At a lavish party for Nigel Farage at London’s Ritz Hotel five months after the 2016 referendum, the man himself predicted a “big, seismic shock in British politics” like Donald Trump’s “total revolution” in the US.
Farage told the 100 guests – friends, politicians and journalists (including me) – the UK’s problem was “still being run by the career professional political class”. He feared it would block Brexit. With Ukip seen as a basket case, in the margins of the event, his allies discussed launching a new, online-based movement based on Italy’s Five Star.
The Brexit Party is now up and running, the cleverest piece of political branding since New Labour. European parliament elections on 23 May offer the perfect opening; coming almost three years after the referendum, they validate Farage’s repeated claims that politicians would betray the public. Ukip, a home for Islamophobes and misogynists who dismiss jokes about rape as “satire”, makes Farage look respectable. Not surprisingly, the opinion polls suggest his new party is on course for a famous victory. His “big seismic shock” is on the cards.
The only politician who can prevent it is not Theresa May – ministers are increasingly gloomy about her prospects of securing commons approval for her Brexit deal in time to call off the elections. It is Jeremy Corbyn. But to mobilise and hoover up the Remain vote, he will have to do something he is reluctant to do: make a stronger commitment to a Final Say referendum. A YouGov survey for the People’s Vote campaign suggests an explicit referendum pledge would raise Labour’s ratings to only three points behind Farage’s party, while fighting on Corbyn’s policy of a customs union would leave Labour trailing 10 points behind it.
Corbyn’s close allies insist that while he is keeping a public vote on the table, an unequivocal pledge could alienate Leave voters in the north and Midlands. They argue that Labour support has not collapsed like the Tories’ in recent polls, so Corbyn’s “constructive ambiguity” still allows him to appeal to both Remainers and Leavers. The allies keep their eyes on the main prize: the general election they believe is likely later this year (probably called by May’s successor rather than her being defeated in a commons vote of no confidence). They point out that 35 of Labour’s 45 target seats and 16 of the 20 most vulnerable Labour-held seats in England and Wales, voted Leave in 2016.
However, these statistics are misleading. Research by University College London found that “it is clear that even in heavily Leave-voting areas, the majority of Labour voters were Remainers”.
There is a risk Corbyn alienates some of the two in three Labour voters who want to Remain if he fails to promise a referendum. He would also be missing an opportunity to halt Change UK (The Independent Group) in its tracks; instead, more Labour MPs might join it. Despite that, as one Labour frontbencher told me: “Jeremy will probably continue to sit on the fence, even though he could spoil Farage’s party by getting off it.”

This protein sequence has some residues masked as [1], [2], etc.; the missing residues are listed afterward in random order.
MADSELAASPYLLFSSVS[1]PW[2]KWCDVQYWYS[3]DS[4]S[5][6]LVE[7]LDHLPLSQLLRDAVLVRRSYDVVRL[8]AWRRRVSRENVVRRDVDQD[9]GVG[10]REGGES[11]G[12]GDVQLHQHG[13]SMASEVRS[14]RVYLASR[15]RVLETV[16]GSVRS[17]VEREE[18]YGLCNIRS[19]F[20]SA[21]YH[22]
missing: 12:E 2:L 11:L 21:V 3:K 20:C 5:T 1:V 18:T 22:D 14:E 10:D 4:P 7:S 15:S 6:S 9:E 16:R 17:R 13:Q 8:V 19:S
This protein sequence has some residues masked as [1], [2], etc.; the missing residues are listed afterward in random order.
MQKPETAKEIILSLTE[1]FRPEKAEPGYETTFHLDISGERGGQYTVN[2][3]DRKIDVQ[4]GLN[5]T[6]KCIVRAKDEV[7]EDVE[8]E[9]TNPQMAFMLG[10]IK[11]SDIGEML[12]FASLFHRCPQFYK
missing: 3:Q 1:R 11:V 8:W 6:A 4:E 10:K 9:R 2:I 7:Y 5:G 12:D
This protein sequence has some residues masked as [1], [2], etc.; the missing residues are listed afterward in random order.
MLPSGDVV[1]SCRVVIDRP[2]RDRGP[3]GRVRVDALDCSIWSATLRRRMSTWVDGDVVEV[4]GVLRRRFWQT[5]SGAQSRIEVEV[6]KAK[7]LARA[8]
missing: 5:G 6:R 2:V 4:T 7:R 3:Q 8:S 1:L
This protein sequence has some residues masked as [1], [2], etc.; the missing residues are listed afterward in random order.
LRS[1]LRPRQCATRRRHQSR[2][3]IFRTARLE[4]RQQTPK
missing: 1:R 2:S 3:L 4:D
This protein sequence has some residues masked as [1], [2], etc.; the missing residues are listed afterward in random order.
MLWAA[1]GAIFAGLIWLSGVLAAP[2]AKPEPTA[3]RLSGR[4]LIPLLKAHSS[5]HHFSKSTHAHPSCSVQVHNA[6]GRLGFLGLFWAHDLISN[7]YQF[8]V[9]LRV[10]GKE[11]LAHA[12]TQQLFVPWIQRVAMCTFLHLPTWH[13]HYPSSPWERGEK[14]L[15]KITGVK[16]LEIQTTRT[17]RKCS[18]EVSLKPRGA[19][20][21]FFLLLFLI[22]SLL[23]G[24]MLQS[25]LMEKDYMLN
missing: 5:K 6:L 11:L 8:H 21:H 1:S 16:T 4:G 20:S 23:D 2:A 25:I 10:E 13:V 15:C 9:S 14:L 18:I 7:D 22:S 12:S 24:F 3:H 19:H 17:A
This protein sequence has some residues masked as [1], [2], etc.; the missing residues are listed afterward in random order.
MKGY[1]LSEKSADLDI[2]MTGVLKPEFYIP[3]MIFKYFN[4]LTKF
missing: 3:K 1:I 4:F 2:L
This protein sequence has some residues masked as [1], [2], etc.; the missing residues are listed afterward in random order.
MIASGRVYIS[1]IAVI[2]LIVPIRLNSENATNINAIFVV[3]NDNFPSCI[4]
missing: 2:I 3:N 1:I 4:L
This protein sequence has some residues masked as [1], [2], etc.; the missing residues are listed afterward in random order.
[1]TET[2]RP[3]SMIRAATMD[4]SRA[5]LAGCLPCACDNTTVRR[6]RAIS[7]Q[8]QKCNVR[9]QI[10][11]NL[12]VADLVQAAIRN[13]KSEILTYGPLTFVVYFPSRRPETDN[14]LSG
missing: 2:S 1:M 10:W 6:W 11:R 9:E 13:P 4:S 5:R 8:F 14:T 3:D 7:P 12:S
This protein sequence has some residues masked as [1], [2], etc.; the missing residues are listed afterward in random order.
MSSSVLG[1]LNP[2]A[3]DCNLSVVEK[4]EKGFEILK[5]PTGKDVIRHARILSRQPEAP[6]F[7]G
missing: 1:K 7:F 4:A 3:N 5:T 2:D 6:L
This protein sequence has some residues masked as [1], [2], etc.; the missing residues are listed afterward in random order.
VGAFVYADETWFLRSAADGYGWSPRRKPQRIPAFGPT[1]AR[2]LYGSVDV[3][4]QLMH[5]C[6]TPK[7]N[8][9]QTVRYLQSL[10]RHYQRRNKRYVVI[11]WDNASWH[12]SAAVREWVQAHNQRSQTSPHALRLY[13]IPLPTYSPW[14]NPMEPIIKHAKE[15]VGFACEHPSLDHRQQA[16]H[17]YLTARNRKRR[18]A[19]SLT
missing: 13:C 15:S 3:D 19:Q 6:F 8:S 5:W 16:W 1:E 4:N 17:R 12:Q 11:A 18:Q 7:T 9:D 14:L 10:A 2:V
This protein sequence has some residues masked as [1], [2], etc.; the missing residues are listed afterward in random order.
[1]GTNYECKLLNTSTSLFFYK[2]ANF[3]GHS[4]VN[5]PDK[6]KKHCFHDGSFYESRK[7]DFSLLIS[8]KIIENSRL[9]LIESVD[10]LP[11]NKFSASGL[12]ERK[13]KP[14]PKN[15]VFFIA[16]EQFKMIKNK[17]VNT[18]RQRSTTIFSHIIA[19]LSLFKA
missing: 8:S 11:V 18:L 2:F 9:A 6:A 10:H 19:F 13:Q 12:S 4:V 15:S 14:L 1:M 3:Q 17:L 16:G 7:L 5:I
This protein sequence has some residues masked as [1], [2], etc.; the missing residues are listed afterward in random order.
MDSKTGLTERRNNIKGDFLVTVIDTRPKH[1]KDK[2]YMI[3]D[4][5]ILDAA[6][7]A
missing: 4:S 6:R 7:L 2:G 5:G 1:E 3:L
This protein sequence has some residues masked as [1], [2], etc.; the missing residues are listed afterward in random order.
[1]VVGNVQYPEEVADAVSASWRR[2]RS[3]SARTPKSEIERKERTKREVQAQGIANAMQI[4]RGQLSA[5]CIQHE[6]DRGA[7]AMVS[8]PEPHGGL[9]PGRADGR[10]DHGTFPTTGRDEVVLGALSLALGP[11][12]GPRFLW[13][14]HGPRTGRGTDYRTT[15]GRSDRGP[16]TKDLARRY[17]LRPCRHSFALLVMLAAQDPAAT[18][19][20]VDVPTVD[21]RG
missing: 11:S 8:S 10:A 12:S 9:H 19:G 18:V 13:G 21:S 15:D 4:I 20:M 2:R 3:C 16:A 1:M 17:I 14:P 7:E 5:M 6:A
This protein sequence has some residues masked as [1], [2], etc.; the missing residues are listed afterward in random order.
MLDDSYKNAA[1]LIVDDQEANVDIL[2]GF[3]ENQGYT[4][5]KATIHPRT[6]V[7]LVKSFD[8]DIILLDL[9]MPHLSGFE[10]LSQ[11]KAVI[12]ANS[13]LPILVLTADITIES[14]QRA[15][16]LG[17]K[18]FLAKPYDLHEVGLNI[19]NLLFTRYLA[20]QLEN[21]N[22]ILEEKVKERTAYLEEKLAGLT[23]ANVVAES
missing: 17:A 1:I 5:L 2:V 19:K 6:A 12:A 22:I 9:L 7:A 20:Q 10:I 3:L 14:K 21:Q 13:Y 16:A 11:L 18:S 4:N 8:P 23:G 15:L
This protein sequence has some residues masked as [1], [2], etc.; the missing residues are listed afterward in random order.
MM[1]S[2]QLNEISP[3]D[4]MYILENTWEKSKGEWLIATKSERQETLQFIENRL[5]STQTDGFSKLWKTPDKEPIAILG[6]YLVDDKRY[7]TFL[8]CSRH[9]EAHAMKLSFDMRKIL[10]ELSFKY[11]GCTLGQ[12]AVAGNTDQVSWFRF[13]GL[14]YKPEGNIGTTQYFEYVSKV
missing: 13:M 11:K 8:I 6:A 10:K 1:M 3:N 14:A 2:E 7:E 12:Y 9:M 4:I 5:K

Farage’s other enemies are also playing into his hands. The anti-Brexit parties – the Liberal Democrats, Change UK, Greens, the SNP and Plaid Cymru – have not agreed a joint ticket, so their impact will be diluted. Although the European elections are fought under proportional representation, the system used favours big rather than small parties.
The arrival on the scene of Change UK is a breath of fresh air for our stale politics. On the face of it, the European elections provide a perfect launchpad for the party. But the 11 former Labour and Tory MPs who formed it want to preserve their identity as the new brand in the centre rather than help elect Lib Dem or Green MEPs. It is a pity that these parties have not joined forces, as Vince Cable suggested; that would pose more of a threat to Labour, and strengthen the hand of shadow cabinet members urging Corbyn to go further on a referendum. The smaller parties should try to agree a non-aggression pact to maximise the chances of pro-Europeans winning seats.
They should not fight the European elections on an anti-Brexit ticket but on a pro-referendum one, which would widen their potential support. Calling for Remain can be portrayed by opponents as anti-democratic, but what can be more democratic than asking the people? The European elections cannot be a substitute for a new referendum, but can become a stepping stone to one.
If Labour threw its weight behind a public vote, it’s possible that a majority of people voting on 23 May would support pro-referendum parties. That would deny Farage total victory and help to persuade MPs to give the public the Final Say.
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